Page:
When members of Parliament vote on the Senate's revised Cannabis Act in the House of Commons this week, they will consider more than 40 amendments to the government's proposal to legalize recreational marijuana.
While most of the changes are technical fixes to a hastily written piece of legislation, senators have proposed a number of substantive improvements to align the bill with the spirit of the law. The Senate's amendment to ban backdoor branding is an easy fix to better protect kids and adult consumers alike, which the government would be wise to accept.
Earlier this month, senators voted across party lines to close a loophole that gives cannabis companies a back door to advertise marijuana. While the legislation generally prohibits marketing, it contained an exception that would have allowed cannabis manufacturers to produce T-shirts, hats, iPhone cases and other products displaying their brand logos. This practice is known as brand-stretching or backdoor branding, and is clearly at odds with the government's stated goal of protecting public health.
Without a ban, clothing and other promotional items emblazoned with cannabis company logos will be seen by young people, and they will send the message that marijuana is free of risks. Cracking down on forms of cannabis advertising that can be seen by young people will be critical if the government is serious about meeting its objective of eliminating marijuana use among young people — Health Canada's 2016-17 Canadian Student Tobacco, Alcohol and Drugs Survey released this week found that young peoples' overall perception of the risks of smoking cannabis has decreased since the government announced its plans for legalization.
We would do well to remember our decades-long fight with Big Tobacco to get Joe Camel and other cigarette logos out of sight.
So-called "cannabis swag" is a form of advertising, plain and simple, which Bill C-45 purports to ban. In testimony before the Senate Standing Committee on Social Affairs, Science and Technology, the Non-Smokers Rights Association explained that when other forms of marketing are restricted, companies will inevitably spend their advertising dollars on these products. We know this because it happened with tobacco, and it's already happening with cannabis.
Since the Senate passed the amendment, it's no surprise that the cannabis industry has voiced their opposition, but they are crying wolf. Companies can differentiate their products through branded packaging, branded cannabis accessories, and in-store informational product displays. Highly regulated distribution through select retailers gives these companies a captive market, and they don't need any help from "backdoor branding" to sell more marijuana.
This week, former chair of the federal cannabis task force Anne McLellan warned the industry to play by the rules when recreational marijuana is legalized, saying that "[w]e've seen this too often with big tobacco and big pharma." There is no reason to expect the new cannabis industry to be any different. A comprehensive ban on cannabis swag will be much easier to enforce than vague and subjective requirements about whether or not a product is appealing to children or promotes a glamourous lifestyle.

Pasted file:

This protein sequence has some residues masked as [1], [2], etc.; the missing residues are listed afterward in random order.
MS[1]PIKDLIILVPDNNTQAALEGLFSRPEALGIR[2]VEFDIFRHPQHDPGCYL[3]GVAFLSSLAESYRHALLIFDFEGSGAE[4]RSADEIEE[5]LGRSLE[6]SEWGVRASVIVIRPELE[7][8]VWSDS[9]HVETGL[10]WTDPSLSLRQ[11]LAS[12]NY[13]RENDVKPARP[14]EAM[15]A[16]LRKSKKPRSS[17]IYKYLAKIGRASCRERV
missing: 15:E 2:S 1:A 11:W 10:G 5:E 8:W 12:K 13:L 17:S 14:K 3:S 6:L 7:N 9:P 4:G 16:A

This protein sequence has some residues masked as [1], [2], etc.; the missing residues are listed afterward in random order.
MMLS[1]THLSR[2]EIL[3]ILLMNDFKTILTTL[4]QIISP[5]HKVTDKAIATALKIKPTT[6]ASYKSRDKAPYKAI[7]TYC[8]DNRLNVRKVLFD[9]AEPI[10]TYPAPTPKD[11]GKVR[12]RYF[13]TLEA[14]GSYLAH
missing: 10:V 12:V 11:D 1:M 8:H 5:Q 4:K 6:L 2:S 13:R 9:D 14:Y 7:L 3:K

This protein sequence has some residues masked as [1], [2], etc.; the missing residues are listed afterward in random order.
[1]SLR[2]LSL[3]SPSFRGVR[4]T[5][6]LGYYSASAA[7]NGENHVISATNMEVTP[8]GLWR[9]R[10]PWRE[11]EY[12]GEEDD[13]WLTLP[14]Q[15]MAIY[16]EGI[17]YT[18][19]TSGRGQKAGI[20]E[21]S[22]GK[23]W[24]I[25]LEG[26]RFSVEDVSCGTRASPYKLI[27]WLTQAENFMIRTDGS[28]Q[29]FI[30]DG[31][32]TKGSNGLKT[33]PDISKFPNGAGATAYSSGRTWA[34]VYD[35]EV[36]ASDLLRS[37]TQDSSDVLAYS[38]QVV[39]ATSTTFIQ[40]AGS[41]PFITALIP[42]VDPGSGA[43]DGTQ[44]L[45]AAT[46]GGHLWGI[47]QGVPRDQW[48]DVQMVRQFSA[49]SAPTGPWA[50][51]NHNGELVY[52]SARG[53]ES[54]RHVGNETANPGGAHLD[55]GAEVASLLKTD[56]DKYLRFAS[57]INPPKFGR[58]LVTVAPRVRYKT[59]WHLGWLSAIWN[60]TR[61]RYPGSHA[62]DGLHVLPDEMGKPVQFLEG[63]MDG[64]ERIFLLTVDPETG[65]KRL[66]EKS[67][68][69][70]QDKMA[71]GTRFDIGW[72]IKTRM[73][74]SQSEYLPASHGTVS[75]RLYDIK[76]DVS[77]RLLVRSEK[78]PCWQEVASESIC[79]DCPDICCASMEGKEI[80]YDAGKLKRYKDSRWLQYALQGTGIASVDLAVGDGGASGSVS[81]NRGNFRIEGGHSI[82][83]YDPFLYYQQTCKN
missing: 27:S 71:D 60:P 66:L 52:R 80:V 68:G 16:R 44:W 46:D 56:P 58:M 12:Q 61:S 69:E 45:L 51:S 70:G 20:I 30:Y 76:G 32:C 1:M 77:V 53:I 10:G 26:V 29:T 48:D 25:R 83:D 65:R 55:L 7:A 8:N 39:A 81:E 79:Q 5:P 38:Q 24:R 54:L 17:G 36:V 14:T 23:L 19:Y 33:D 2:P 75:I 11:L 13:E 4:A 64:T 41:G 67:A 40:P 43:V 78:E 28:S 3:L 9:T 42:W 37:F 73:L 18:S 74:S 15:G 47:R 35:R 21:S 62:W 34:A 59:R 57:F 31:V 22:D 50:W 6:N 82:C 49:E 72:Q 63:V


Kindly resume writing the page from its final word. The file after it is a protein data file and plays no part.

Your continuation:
We would do well to remember our decades-long fight with Big Tobacco to get Joe Camel and other cigarette logos out of sight. Over 70 countries have outlawed brand-stretching for tobacco, in accordance with the WHO Framework Convention on Tobacco Control, to which Canada is a party. The practice is effectively banned in Canada by a patchwork of provincial restrictions, but these victories for public health were hard-won.
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We have a golden opportunity to learn from past mistakes. Legalization offers a blank canvas, and lobbying from the cannabis industry is only getting stronger. Producers have not been shy about their plans to creatively exploit the advertising restrictions in the bill. Five public health organizations in Canada, including the chief medical officers of health, the Canadian Public Health Association, the Canadian Medical Association, the Canadian Paediatric Society, and the Centre for Addiction and Mental Health all recommend a complete ban on cannabis advertising. Banning backdoor branding is the best interest of public health.
When MPs vote on Bill C-45 again in the House of Commons, they should accept the Senate's amendments, including the ban on backdoor branding. When a majority of senators identify a loophole that contradicts the purpose of legislation, the Senate is serving its purpose as a chamber of sober second thought. If the Liberals' motivation for legalizing marijuana is truly about public health as opposed to profit, they will accept the Senate's amendment to close the backdoor branding loophole.
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